The "business class" experience varies widely from airline to airline. On smaller carriers, business class may mean little more than two additional inches of leg room and a meal. On larger carriers, business class competes with first-class service for luxurious experiences, for which people are willing to pay significantly more.
If you're flying economy, you can still position yourself to have a business-class-like experience with a little imagination and planning. In these days of no-frills travel, there is often little difference between a lackluster business-class seat and a well-planned economy experience on a less than fully booked flight.
1. Check out the facilities in the airports you are traveling to and from. Many airports now have pay-per-visit "business class lounges" where you can rest up, work on the Internet, have a snack and feel as if you've paid for a full-fare business-class ticket (at least before departure). Also ask your airline if they are running any promotions for a pay-per-visit at their own lounge - an increasingly popular phenomenon, designed to make the airline an extra buck and introduce economy-class flyers to what they're missing.
2. Check into upgrading to the new sections between business and economy. These seats combine qualities of both at a cheaper price than regular business class. If you can't upgrade, ask your travel agent or the airline's customer service for a flight that is often not fully booked. When it comes to comfort, there is a substantial difference between flying with an empty seat next to you and traveling on a fully booked flight.
3. Order vegetarian meals in advance. They are often served first and usually consist of fresher, healthier fare.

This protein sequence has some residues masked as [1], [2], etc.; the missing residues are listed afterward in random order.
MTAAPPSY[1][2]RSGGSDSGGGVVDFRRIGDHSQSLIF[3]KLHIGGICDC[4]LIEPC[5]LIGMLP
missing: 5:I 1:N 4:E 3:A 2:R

4. Pack your own amenities kit. Bring eye shades, travel socks, an inflatable pillow, mints and a plastic bag containing a small bottle (3-oz.) of luxurious moisturizer, a mini toothbrush, three ounces of toothpaste and mouthwash. You won't be missing much. Many business-class kits now offer the same basic items.
5. Get a seat in the front of the plane. You'll be the last one on (more time for phone calls and food) and the first one off. It's a good place to be in case of razor-thin connection times.
6. Take advantage of pre-boarding. If you are elderly, physically disabled or have small children, step to the front of the line and get on first.
7. Be very, very nice to your flight attendant. Polite and friendly passengers get better treatment. If you find yourself being ignored or getting shoddy service, always ask for the purser and make your complaint at the top of the food chain.
8. Never assume you'll get enough to eat in economy class. Bring your own non-liquid snacks (like packaged smoked almonds-which they'll probably be serving in business class) for the long lulls between meals. Also, be aware that many airlines don't serve full breakfasts even on transatlantic flights-even on business class the breakfasts tend to be skimpy these days. The most you'll get in economy will be a muffin or a small yogurt, so if you tend to be hungry in the morning, pack your own supplements.
9. Find a human to check in with, not a machine, and then ask for a bulk-head or an exit-row seat. You may not get one, but if you do, you'll have a significant amount of bonus legroom. If none are available, ask for a row with an empty seat beside you. After checking in, double-check the position of your seat at the gate, just to make sure a mistake wasn't made that puts you in the center seat. It happens more often than you'd think.
10. Pass up your laptop for personal entertainment. Increasingly aware of baggage limitations, thefts and other potential problems, many business travelers are putting aside their bulky laptops and opting for memory sticks instead. Bring a small portable entertainment system loaded with films instead of all that work you know you won't get done in flight. Sit back, relax and enjoy the show.